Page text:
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Battery Pack capacity and C ratings and so on

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Batteries demystified - part.2

Batteries demystified - part.2

Tim Mackey takes a close look at any battery that isn't a Li-Po! - 15/4/09 Subscribers Only

Tim Mackey04/01/2008 11:03:00
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Battery Pack capacity and C ratings and so on…….So many people keep asking about this, so here’s a quick explanation which is extracted from a reply I gave in another posting. The question was about C Ratings and duration. 15 - 25C means it can THEORETICALLY be discharged ( used in other words ) at up to 15 -25 times its stated capacity, so if its a 1200 m/a battery ( 1.2 Amp ) that's 18 to 30 Amps

because 15 X 1.2 = 18 ……and ….25 X 1.2 = 30.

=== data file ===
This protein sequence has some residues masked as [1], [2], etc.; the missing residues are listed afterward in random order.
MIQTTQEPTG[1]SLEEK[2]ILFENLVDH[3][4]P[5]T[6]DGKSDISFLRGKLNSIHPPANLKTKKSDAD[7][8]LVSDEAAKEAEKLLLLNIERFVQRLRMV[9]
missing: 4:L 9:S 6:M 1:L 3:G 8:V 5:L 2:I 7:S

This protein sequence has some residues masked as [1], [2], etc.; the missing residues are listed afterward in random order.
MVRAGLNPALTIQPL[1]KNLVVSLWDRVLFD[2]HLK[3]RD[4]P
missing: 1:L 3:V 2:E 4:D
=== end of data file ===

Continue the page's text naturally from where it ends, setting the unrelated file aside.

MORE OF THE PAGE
The letter "C" simply means its Capacity, so a 1C pack would be only useable at 1 X its capacity, or in this case 1.2A.

What is suitable for your application depends on how much current the motor/ prop combination is going to pull, which is a factor of motor choice, and more especially prop size. The higher "C ratings" claimed by some packs are to be used with caution, anyway if you used that example pack at 25C ( 30 Amps ) two bad things will happen

The pack will have a pretty short and hard life

Your flight time will be just 2.4 minutes - assuming the throttle stick doesnt move much from "GO"

Tim Mackey04/01/2008 11:06:00
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Part 2

This is calculated thus.....

The pack is rated to supply 1.2 A ( 1C ) for 1 hour ( 60 minutes / 1 = 60 )

So to supply 25 times that amount you again divide the minutes (60 ) by the C number (25) and you get..... 2.4 minutes.

As a general rule, to stay well within the packs capability, prolong life, and get reasonable flight times, I usually aim to use the pack at approx half of its claimed maximum C rate.

Remember also, that by putting 2 x packs in parallel ( and that should only ever be 2 identical packs incidentally ) the C rate of the individual packs does not change, but the current capacity doubles.